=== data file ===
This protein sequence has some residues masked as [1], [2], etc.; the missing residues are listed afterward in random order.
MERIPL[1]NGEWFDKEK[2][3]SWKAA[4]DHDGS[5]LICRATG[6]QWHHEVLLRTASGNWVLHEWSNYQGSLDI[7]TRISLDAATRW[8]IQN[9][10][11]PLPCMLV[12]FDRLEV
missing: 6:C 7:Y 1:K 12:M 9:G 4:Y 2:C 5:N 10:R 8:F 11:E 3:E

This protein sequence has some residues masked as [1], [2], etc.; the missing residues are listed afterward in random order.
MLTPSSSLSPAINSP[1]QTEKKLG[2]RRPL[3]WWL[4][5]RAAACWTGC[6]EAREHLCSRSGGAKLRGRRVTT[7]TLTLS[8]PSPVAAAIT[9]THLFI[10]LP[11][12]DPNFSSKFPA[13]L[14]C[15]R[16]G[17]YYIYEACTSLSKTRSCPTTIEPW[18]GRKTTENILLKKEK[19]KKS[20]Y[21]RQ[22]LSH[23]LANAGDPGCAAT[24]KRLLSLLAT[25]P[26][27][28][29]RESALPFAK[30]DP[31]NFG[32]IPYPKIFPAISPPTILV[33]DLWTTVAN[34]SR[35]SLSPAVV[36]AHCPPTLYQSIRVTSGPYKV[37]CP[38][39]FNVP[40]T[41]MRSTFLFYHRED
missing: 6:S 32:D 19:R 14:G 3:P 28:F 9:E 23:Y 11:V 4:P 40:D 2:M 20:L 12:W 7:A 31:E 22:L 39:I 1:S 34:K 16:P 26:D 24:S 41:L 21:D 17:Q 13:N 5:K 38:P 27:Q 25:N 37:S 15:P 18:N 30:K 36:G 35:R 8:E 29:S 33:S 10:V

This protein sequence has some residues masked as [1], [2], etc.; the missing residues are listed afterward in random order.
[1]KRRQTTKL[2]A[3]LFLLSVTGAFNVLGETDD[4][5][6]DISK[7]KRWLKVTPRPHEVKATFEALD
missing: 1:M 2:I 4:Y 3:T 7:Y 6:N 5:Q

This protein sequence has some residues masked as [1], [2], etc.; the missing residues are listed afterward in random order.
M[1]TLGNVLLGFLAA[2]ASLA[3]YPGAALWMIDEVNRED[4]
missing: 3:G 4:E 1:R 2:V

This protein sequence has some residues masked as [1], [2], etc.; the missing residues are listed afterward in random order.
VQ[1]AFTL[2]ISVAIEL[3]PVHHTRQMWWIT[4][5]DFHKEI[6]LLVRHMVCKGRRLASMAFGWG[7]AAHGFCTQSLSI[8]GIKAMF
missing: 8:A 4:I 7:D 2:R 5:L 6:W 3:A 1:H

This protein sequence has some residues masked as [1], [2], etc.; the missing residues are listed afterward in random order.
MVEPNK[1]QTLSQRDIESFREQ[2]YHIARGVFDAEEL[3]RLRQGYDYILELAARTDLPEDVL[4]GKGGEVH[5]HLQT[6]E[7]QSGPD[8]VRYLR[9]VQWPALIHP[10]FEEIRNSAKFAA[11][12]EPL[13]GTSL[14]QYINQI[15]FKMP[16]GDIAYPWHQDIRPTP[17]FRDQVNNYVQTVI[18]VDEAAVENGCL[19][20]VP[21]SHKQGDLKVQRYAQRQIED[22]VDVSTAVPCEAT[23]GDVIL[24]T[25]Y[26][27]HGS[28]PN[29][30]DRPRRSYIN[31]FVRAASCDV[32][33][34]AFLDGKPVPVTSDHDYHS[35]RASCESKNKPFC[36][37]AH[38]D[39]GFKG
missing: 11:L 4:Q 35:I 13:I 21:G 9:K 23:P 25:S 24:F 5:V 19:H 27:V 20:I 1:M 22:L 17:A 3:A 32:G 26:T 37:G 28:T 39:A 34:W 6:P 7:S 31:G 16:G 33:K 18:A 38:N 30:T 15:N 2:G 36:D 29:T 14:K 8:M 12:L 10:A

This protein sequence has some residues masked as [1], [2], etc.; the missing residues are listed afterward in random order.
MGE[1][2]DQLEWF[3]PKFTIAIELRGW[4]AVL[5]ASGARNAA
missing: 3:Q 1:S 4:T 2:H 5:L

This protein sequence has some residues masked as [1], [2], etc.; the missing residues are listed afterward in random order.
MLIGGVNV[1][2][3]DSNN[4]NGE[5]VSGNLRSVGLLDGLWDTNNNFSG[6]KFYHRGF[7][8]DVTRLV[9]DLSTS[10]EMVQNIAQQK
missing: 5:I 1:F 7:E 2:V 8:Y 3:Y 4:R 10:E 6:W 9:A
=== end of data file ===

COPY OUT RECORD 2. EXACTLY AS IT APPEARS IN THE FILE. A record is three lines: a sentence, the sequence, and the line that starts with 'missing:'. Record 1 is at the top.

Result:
This protein sequence has some residues masked as [1], [2], etc.; the missing residues are listed afterward in random order.
MLTPSSSLSPAINSP[1]QTEKKLG[2]RRPL[3]WWL[4][5]RAAACWTGC[6]EAREHLCSRSGGAKLRGRRVTT[7]TLTLS[8]PSPVAAAIT[9]THLFI[10]LP[11][12]DPNFSSKFPA[13]L[14]C[15]R[16]G[17]YYIYEACTSLSKTRSCPTTIEPW[18]GRKTTENILLKKEK[19]KKS[20]Y[21]RQ[22]LSH[23]LANAGDPGCAAT[24]KRLLSLLAT[25]P[26][27][28][29]RESALPFAK[30]DP[31]NFG[32]IPYPKIFPAISPPTILV[33]DLWTTVAN[34]SR[35]SLSPAVV[36]AHCPPTLYQSIRVTSGPYKV[37]CP[38][39]FNVP[40]T[41]MRSTFLFYHRED
missing: 6:S 32:D 19:R 14:G 3:P 28:F 9:E 23:Y 11:V 4:P 40:D 2:M 20:L 12:W 7:A 31:E 22:L 39:I 1:S 34:K 16:P 26:D 24:S 41:L 21:D 17:Q 13:N 5:K 38:P 27:Q 25:N 37:S 15:P 18:N 30:K 36:G 35:R 8:E 29:S 33:S 10:V